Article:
(Beyond Pesticides, August 19, 2016) A study published earlier this week has found that the increasing use of neonicotinoid (neonic) insecticides is correlated with a steep decline in butterfly health and reproductive success — as more neonics are used, butterflies are struggling to survive. This study adds to previous evidence that demonstrates, in addition to bees, neonics can cause serious harm to other important pollinators.
The study, Increasing neonicotinoid use and the declining butterfly fauna of lowland California, looks at 67 species of butterfly fauna in the lowlands of Northern California at four sites that were monitored for approximately 30-40 years. The sites include Suisun Marsh, West Sacramento, North Sacramento, and Rancho Cordova. While controlling for land use and other factors, the researchers found a correlation between butterfly population decline and increasing neonic applications, which also appeared to be more severe for smaller-bodied species. According to the researchers, the results suggest that neonics could influence non-target insect populations when applied nearby.
This study contributes to the mounting evidence that neonicotinoid insecticides are linked to pollinator decline. Neonics have increasingly been the subject of studies that highlight a relationship between neonicotinoid exposure and harmful effects to pollinators. These effects are being identified by scientists all over the world, consistently negating industry criticism of study design. Neonics are most well-known for their association with decreased learning, foraging and navigational ability, as well as increased vulnerability to pathogens and parasites, in bees. But, in addition to toxicity to bees, pesticides like neonicotinoids have been shown to adversely affect butterflies, birds, aquatic organisms and contaminate soil and waterways, and overall biodiversity.
In November 2015, a study published in the United Kingdom used over 1,000 sites cataloged from 1984 to 2012 in the UK Butterfly Monitoring Scheme (UKBMS) database to point to the strong association between neonic use and butterfly population decline. The lead author of the study expressed serious concerns about their findings, stating, “Our study not only identifies a worrying link between the use of neonicotinoids and declines in butterflies, but also suggests that the strength of their impact on many species could be huge.” While the study authors found that the main cause for butterfly decline is habitat deterioration, they concluded that neonic use is either acting as a proxy for or helping to quantify the agricultural intensification that is contributing to habitat deterioration.
In February 2015, research from the University of Minnesota presented some of the first evidence linking the bee-killing insecticides to monarch butterfly deaths. The study found that milkweed plants, which monarch butterflies need to survive, may also retain neonicotinoids from nearby plants, making milkweed toxic to monarchs. During the course of the study, larvae from monarch butterflies and painted lady butterflies fed on plants treated with the insecticide imidacloprid, a neonic, for seven days. Researchers found that all of the monarch larvae perished, and only a few painted lady larvae made it through the trial. Monarchs lay eggs exclusively on plants in the milkweed family, and population numbers have fallen by 90% in less than 20 years.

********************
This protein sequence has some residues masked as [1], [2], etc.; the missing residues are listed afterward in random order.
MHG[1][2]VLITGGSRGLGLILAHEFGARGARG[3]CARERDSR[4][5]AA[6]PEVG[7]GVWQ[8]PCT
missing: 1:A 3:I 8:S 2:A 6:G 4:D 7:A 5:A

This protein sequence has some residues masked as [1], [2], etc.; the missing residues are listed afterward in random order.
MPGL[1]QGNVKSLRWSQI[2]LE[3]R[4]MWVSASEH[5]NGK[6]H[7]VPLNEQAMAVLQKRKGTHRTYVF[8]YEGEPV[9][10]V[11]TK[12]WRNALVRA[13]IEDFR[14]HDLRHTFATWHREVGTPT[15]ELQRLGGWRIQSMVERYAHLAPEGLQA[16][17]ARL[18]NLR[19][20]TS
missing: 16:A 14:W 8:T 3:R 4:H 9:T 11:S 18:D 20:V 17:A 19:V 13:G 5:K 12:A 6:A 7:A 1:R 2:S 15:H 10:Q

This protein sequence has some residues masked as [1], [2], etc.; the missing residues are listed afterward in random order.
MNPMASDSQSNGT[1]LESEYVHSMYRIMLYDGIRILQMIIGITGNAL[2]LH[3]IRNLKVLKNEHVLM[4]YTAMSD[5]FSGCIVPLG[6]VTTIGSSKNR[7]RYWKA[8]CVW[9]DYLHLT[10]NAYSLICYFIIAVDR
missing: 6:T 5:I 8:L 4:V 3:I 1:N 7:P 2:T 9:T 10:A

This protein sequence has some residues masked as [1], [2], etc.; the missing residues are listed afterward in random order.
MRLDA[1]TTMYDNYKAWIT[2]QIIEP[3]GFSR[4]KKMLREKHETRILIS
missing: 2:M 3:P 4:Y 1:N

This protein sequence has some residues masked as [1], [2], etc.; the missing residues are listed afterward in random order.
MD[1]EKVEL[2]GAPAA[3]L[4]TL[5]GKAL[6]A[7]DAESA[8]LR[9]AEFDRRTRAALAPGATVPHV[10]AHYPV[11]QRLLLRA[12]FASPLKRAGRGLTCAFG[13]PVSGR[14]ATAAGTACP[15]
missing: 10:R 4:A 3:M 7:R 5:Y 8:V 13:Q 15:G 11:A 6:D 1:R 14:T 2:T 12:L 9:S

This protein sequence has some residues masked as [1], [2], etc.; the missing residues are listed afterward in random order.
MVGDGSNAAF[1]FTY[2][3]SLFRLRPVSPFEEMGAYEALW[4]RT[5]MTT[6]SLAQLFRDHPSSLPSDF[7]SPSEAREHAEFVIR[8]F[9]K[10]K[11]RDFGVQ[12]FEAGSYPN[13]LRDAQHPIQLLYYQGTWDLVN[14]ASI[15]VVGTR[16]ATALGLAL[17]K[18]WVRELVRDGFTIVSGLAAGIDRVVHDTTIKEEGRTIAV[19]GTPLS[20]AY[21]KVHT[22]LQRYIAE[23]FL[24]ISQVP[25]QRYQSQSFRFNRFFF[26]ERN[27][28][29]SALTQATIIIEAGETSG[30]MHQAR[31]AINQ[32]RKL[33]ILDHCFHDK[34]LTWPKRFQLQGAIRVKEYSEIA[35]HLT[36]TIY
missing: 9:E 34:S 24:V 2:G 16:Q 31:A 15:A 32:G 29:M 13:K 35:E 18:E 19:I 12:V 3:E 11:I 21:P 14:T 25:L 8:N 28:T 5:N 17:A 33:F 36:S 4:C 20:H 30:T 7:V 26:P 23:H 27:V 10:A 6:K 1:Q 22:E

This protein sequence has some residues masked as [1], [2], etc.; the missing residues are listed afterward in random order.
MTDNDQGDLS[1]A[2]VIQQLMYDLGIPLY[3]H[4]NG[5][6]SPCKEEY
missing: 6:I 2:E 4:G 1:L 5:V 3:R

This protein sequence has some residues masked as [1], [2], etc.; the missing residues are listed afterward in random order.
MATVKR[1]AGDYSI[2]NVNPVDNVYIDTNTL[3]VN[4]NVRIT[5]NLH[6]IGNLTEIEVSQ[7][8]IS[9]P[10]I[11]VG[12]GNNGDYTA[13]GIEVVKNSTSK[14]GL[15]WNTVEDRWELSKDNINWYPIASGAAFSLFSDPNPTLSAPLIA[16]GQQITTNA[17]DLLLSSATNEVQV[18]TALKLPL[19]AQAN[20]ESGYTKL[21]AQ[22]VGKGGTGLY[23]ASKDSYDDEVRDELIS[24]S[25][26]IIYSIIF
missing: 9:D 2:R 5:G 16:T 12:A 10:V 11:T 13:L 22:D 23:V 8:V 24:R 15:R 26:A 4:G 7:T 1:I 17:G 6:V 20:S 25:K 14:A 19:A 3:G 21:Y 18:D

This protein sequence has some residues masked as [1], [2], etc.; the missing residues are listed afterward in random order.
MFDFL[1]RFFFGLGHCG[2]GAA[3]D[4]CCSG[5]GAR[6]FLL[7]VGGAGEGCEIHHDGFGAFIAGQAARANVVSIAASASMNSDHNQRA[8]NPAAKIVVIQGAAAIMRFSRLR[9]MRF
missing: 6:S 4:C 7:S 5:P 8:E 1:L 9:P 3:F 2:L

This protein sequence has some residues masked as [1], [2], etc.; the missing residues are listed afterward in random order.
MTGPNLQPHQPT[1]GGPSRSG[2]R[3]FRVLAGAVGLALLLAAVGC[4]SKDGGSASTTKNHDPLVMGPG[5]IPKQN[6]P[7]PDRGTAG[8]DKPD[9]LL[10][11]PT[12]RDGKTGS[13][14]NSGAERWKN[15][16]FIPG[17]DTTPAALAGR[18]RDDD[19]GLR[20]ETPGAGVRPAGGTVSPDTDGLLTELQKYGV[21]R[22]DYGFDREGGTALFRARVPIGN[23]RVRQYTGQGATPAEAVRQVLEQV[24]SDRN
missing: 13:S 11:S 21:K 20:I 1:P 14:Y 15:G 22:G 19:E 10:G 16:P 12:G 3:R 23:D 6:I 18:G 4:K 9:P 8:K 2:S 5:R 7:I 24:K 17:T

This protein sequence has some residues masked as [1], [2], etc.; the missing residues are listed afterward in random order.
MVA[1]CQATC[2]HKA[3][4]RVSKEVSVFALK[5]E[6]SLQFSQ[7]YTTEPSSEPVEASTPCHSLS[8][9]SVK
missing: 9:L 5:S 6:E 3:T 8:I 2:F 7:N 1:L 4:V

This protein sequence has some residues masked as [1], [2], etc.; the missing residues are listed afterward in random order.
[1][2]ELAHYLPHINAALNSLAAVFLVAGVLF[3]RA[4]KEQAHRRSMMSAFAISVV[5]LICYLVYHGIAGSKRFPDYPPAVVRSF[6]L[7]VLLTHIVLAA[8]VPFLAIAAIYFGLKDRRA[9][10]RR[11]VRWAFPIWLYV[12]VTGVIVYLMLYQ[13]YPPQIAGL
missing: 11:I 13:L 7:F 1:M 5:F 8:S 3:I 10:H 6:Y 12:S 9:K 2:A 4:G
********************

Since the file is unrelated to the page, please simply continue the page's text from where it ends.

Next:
Neonicotinoids are not the only pesticide implicated in the downfall of butterfly populations. A 2014 study on monarchs attributed the disappearance of milkweed plants primarily to the use of GE corn and soybean crops. Scientists also point to the prolific use of herbicides in the Midwest eliminating these plants, and found that 70% of the losses of milkweed between 1995 and 2013 were located in agricultural areas.
Critical to the survival of monarchs, other pollinators, and organisms essential to ecological balance is the large-scale adoption of organic farming practices. Beyond Pesticides supports organic agriculture as effecting good land stewardship and a reduction in hazardous chemical exposures for workers on the farm. The pesticide reform movement, citing pesticide problems associated with chemical agriculture, from groundwater contamination and runoff to drift, views organic as the solution to a serious public health and environmental threat. To attract beneficial insects like butterflies and protect their habitats in your own backyard, there are several steps you can take. Like any other living organisms, pollinators need food, water, and shelter in order to thrive. For more information, see Managing Landscapes with Pollinators in Mind and Hedgerows for Biodiversity: Habitat is needed to protect pollinators, other beneficial organisms, and healthy ecosystems. You can also visit the BEE Protective Habitat Guide and Do-It-Yourself Biodiversity for more ways in which you can protect our pollinator friends.
Source: Conservation Magazine
All unattributed positions and opinions in this piece are those of Beyond Pesticides.